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I am White. I got fired from my job because "I don't talk Black enough" by my black boss. Can I sue under employment law?

Baltimore, MD |

I am White. I got fired from my job because "I don't talk Black enough" by my black boss. Can I sue under employment law?

Attorney Answers 6

Posted

You would first have to file a complaint with the EEOC. They will investigate, and if they find actionable discrimination, you will then be provided the paperwork allowing you to sue in civil court. You can not just file a lawsuit before going through the EEOC. You can also get a consultation with a Plaintiff employment law attorney. Man give free consultations. Check beforehand. Other than this site, your local bar association is a good referral source.

We do not have an attorney-client relationship. I am not your lawyer. The statements I have made do not constitute legal advice. Any statements I have made are based upon the very limited facts you have presented, and under the premise that you will consult with a local attorney. This is not an attempt to solicit business. This disclaimer is in addition to any disclaimers that this website has made. I am only licensed in California.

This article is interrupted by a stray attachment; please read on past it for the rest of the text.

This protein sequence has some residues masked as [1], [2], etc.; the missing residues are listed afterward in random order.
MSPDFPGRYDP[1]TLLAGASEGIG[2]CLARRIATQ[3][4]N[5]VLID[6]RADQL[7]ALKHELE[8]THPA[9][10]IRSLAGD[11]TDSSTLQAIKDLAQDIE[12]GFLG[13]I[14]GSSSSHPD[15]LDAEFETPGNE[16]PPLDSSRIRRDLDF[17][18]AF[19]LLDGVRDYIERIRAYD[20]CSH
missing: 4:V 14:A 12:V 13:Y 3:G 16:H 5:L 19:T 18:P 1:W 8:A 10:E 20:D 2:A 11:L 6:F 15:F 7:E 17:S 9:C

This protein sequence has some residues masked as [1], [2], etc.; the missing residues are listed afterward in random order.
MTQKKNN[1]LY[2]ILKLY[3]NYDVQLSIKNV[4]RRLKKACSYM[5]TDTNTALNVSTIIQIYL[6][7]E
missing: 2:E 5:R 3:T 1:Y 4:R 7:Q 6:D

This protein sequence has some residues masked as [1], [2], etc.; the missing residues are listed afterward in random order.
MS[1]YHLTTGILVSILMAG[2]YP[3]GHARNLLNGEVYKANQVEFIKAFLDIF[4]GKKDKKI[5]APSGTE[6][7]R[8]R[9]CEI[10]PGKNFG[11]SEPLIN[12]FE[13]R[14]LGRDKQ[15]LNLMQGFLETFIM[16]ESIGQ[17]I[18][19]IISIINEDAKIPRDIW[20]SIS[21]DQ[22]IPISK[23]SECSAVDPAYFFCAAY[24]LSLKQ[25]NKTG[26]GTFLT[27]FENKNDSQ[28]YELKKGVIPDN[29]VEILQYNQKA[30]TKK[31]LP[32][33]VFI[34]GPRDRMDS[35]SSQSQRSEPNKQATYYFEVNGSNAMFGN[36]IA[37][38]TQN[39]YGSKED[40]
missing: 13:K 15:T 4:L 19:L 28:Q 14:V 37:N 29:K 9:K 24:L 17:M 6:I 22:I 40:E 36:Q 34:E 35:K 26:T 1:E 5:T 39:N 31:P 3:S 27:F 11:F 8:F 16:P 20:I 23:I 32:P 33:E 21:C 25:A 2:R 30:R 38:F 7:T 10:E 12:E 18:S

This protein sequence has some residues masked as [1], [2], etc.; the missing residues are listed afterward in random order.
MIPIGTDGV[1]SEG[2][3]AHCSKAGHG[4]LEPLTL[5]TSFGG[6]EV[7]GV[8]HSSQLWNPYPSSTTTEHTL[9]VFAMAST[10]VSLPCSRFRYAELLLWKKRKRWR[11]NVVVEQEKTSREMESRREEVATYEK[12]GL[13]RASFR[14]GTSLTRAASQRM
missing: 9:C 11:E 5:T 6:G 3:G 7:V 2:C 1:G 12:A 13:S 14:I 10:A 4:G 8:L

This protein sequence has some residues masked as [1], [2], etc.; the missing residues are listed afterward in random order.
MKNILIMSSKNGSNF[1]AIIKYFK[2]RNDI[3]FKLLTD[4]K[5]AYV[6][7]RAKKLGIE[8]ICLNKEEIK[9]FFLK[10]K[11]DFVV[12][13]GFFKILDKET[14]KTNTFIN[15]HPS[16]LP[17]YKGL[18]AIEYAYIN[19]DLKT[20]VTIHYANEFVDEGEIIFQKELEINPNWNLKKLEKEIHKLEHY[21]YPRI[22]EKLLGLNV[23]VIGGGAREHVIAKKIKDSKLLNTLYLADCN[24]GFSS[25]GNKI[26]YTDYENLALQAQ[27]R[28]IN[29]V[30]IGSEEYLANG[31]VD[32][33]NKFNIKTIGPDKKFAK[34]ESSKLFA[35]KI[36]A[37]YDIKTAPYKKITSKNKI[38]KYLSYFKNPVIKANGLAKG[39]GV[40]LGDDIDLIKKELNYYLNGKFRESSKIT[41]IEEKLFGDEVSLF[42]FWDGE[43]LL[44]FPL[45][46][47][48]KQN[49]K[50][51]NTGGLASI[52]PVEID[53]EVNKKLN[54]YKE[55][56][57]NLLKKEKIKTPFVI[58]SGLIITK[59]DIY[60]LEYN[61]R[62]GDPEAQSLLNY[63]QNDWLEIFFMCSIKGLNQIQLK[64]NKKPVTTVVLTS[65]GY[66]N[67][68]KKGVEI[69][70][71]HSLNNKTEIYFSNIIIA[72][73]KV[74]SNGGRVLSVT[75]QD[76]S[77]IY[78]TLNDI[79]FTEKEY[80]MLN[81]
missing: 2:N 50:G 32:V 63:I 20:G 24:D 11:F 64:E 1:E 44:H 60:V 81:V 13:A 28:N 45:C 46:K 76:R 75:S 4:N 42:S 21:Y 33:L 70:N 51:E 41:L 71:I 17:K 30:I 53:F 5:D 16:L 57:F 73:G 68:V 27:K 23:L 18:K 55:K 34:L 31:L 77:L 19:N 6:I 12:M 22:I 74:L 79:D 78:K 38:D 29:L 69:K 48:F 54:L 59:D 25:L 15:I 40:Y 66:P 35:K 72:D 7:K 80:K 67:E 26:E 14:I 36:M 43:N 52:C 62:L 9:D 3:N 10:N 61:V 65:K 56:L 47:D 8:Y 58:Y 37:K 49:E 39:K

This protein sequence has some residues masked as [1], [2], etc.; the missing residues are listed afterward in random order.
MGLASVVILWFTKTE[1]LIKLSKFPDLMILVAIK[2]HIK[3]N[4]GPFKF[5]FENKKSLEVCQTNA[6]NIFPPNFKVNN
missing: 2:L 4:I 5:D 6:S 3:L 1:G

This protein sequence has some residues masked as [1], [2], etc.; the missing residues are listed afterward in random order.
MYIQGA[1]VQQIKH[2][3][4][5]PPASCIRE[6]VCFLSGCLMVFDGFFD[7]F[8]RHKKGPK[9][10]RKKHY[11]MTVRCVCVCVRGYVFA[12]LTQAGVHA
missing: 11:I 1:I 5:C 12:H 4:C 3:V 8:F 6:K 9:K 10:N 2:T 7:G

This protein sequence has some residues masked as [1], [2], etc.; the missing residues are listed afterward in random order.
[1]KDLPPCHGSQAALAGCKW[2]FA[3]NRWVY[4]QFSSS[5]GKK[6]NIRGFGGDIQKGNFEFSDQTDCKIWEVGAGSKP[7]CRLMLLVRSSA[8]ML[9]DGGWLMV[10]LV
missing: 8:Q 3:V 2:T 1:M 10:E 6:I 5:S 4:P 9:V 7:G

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Posted

There are a lot of questions that would have to be answered, but you should consult qualified counsel on this. To say that you are not talking enough like a particular race or ethnic group is tantamount to admitting discriminatory motive. I recommend that you speak to counsel before you go to the EEOC or the Maryland Commission, and let your counsel help you draft your charges after learning all the details.

This is not formal legal advice.

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Posted

More facts would be needed, but based on what you provide, it certainly sounds like you are a victim of employment discrimination and would have a claim. State law may permit you to bring a claim immediately, but if you sought to pursue your federal claims (Title VII) you would have to first file with the EEOC. It would be advisable for you to contact a local employment attorney to discuss this matter in more detail with them.

This answer does not constitute legal advice and you should contact an attorney to confirm or research further any statements made in this answer. Any statements of fact or law I have made in this answer pertain solely to New York State and should not be relied upon in any way in any other jurisdiction. Additionally, we also encourage you to reach out to us via Twitter (https://twitter.com/#!/employattorney) or Facebook (http://www.facebook.com/WhiteRicottaandMarks) if you have follow up questions as we do not monitor questions after providing an initial answer.

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Posted

The responses you have received here are all about how to go forward with a legal claim. But you need advice about whether you should do that. What you have posted is NOT per se evidence of unlawful discrimination and you need to develop your factual theory far more if you have any hope of surviving the gauntlet of legal process.